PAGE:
The increasing efficiency and affordability of distributed and renewable energy sources such as solar, wind, fuel cells, and batteries creates more opportunities for portions of the grid to function independently, in configurations known as microgrids.
As defined by the U.S. Department of Energy, microgrids are “localized [energy] grids that can disconnect from the traditional grid to operate autonomously and help mitigate grid disturbances to strengthen grid resilience.”
Microgrids can range in scope from an individual house to part or all of a distribution feeder, the area served by a substation, or an entire island.
Resilience is a core characteristic of microgrids, but resilience comes in many forms. It can mean providing secure and continuous power to critical sites such as hospitals, military bases, data centers and water treatment and pumping facilities. Resilience can mean helping incorporate distributed energy generation into the grid to balance supply and demand. It can mean stronger defense against and faster recovery from storm-related outages.
Microgrids are a great use case for situational intelligence. Why?
- They are geospatial entities.
- They are networks connected to other networks.
- They rely on multiple, disparate data sources.
- They depend on real-time operations.
As described in a previous blog post, situational intelligence applications excel at unifying the utility Internet of Things. Microgrids are a microcosm of the large utility Internet of Things. Information from smart metering, SCADA, outage management, workforce management, distributed energy source and other utility data sources can be analyzed and visualized to provide a whole and coherent real-time picture of the grid to aid in operations, maintenance and planning.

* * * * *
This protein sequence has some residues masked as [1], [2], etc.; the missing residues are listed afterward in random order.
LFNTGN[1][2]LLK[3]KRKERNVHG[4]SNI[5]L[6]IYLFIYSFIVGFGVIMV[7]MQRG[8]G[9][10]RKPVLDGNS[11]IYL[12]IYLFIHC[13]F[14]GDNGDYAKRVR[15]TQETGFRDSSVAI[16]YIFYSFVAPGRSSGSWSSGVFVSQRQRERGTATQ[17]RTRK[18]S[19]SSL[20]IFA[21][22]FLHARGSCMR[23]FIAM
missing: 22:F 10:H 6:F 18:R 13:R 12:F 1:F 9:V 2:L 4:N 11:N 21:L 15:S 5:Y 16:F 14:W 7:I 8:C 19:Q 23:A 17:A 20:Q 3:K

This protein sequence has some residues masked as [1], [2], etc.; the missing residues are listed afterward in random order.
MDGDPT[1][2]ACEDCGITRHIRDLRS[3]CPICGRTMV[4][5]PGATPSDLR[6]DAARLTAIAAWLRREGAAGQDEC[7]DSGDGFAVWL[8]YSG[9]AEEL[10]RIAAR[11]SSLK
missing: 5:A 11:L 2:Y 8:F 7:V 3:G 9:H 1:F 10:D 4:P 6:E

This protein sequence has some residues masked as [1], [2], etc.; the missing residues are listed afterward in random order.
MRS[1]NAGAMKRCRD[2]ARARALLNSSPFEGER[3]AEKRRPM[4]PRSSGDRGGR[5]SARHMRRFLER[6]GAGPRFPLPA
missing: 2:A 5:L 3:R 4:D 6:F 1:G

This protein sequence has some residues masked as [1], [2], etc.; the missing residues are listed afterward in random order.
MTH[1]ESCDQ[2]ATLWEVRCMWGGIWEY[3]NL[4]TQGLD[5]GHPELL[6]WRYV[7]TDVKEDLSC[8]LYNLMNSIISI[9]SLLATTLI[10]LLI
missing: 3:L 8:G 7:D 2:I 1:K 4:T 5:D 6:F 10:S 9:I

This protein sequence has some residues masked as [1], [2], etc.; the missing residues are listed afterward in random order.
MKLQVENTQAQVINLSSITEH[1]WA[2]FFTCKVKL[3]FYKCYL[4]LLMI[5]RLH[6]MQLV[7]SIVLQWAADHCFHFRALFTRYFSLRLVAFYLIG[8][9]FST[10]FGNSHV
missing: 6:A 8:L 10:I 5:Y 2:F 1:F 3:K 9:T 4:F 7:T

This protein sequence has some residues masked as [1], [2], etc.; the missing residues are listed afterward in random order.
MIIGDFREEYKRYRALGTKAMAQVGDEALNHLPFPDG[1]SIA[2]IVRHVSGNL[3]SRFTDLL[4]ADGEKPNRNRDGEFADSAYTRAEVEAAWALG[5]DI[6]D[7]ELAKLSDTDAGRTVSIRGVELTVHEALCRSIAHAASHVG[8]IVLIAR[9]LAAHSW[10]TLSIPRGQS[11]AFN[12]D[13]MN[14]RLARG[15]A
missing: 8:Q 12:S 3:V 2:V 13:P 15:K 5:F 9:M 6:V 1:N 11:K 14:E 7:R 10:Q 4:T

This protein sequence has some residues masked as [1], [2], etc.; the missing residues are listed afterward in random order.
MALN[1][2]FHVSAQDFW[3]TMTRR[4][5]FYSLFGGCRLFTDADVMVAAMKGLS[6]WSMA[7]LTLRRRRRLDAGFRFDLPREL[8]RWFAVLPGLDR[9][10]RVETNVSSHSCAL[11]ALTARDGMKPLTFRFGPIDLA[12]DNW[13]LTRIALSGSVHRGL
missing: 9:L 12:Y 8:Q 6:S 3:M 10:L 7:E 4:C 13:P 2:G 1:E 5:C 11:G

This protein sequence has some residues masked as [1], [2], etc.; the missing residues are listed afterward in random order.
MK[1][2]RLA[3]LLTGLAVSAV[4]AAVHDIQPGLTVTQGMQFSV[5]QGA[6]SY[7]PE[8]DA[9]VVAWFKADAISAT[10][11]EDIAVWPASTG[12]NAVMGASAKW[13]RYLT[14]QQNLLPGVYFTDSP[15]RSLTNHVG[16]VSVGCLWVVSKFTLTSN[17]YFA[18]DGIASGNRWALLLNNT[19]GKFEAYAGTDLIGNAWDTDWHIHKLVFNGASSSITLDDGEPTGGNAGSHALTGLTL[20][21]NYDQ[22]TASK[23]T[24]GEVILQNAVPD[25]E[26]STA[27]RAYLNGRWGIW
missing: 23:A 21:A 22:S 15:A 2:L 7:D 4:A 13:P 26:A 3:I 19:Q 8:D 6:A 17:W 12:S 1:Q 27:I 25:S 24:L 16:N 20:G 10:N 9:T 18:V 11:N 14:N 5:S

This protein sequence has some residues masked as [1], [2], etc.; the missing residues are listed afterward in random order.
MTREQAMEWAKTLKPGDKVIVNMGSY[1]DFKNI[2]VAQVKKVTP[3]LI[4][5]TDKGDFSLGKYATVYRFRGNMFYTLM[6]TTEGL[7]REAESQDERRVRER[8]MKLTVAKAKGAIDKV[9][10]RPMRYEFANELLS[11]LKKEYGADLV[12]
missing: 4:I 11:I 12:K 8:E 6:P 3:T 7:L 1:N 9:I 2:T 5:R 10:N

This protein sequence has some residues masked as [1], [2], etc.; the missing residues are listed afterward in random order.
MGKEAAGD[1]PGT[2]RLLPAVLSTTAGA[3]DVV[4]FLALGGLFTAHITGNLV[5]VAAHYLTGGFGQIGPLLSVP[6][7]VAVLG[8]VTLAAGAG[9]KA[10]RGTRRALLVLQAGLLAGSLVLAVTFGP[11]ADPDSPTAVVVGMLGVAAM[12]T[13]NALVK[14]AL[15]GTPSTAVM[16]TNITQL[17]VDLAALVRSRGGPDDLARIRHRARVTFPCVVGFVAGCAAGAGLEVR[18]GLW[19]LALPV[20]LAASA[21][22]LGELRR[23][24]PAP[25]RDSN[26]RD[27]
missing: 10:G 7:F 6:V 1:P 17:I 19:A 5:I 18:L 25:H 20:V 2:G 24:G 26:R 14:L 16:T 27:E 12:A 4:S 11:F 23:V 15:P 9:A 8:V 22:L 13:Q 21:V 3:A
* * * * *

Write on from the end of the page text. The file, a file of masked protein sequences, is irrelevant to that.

According to Navigant Research, more than 400 microgrid projects are under development worldwide. Notable examples of microgrids include:
- New York University, where the microgrid successfully detached from the main grid during Hurricane Sandy and continued to power much of the campus
- Sendai microgrid in Japan, which powered a nearby hospital for two days after the 2011 earthquake and tsunami
- The 1,200-person ecological estate in Mannheim-Wallstadt, Germany
- Bornholm Island, Denmark
As distribution automation permeates more and more of the grid, we’ll see more microgrids of varying scopes bolstering the reliability of power delivery.